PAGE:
QASER AL-YAHUD – The Archbishop of Canterbury today visited the site of the Baptism of Christ to witness how the HALO Trust is preparing to clear thousands of mines from churches and monasteries beside the River Jordan.
Archbishop Justin Welby met with HALO CEO James Cowan and West Bank programme manager Ronen Shimoni as he was shown the site from safe ground and briefed on the clearance plan. The churches are owned by the Roman Catholic church and the Armenian, Coptic, Ethiopian, Greek, Romanian, Russian and Syrian orthodox churches. Many of the buildings are understood to contain booby-traps.
The HALO Trust, the world’s largest humanitarian landmine clearance organisation, has secured the agreement of both the Israeli and Palestinian authorities and the churches to clear an estimated 2,600 anti-tank mines that were laid there during the 1967 war.
Clearance operations will begin after the mid-year in partnership with the Israeli Mine Action Authority (INMAA). The total area to be cleared is around one million square metres - equivalent to around 138 football pitches. The clearance team will be composed of Palestinians, Israelis and Georgians.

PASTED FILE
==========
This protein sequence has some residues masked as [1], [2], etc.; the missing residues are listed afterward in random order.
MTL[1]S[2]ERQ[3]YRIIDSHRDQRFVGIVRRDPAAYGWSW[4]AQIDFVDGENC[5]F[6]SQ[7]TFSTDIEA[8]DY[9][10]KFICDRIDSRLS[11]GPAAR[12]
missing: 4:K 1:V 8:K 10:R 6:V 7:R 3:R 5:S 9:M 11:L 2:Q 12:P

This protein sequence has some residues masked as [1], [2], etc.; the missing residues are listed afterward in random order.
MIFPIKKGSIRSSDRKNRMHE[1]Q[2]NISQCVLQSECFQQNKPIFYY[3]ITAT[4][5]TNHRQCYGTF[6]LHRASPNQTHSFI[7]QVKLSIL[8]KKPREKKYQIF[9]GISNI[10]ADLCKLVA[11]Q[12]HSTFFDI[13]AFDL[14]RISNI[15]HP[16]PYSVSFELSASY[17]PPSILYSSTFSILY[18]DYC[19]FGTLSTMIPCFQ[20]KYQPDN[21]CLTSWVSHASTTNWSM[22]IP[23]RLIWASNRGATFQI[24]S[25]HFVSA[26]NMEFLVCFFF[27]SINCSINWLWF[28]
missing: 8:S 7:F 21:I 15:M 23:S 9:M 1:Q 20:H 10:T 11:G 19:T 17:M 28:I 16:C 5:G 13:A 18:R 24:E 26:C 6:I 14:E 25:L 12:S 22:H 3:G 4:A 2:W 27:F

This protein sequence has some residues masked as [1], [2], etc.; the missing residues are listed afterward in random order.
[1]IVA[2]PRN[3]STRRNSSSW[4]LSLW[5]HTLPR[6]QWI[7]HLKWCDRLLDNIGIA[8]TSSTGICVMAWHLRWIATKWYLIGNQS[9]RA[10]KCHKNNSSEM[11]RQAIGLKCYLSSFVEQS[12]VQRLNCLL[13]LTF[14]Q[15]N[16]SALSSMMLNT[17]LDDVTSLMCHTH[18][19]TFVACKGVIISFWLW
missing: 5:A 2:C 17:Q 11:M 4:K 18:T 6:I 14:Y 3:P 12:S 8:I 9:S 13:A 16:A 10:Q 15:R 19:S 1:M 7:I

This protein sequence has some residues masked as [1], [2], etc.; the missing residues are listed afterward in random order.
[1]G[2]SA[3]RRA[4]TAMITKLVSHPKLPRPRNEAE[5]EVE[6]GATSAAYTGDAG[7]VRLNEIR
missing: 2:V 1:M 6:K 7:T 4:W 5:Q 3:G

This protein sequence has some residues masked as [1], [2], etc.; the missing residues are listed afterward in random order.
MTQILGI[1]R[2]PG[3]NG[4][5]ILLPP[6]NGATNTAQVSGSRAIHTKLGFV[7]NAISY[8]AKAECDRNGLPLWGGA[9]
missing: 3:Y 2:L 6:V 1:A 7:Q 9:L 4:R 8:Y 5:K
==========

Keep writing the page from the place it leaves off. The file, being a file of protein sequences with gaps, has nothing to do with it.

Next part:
James Cowan, CEO of HALO said: “Archbishop Justin was clearly moved by his visit to the Baptism site and interested in HALO’s plans to restore the churches to places of worship and reflection. His support is incredibly important in helping to galvanise fundraising efforts for this work– not only from the Anglican community, but from people of all faiths and cultures who wish to see peace and reconciliation in the region. We are lucky to have Archbishop Justin’s backing, along with that of Pope Francis and the Holy See, the Greek Orthodox Patriarch and other Christian leaders in Jerusalem. During his time at the Baptism site today, I was heartened to see three HALO de-miners – a Georgian Christian, an Israeli Jew and a Palestinian Muslim – sharing stories about their families. For me, this is what this project is all about. Archbishop Justin’s visit marks the start of a journey which HALO believes will be an unprecedented act of inter-faith unity in the region.
At present a safe road gives access through the minefield to a visitors’ centre beside the Jordan river, which in 2016 was visited by more than 400,000 pilgrims. Restoring safe access to the full site will allow the churches to be re-opened for the first time in 50 years.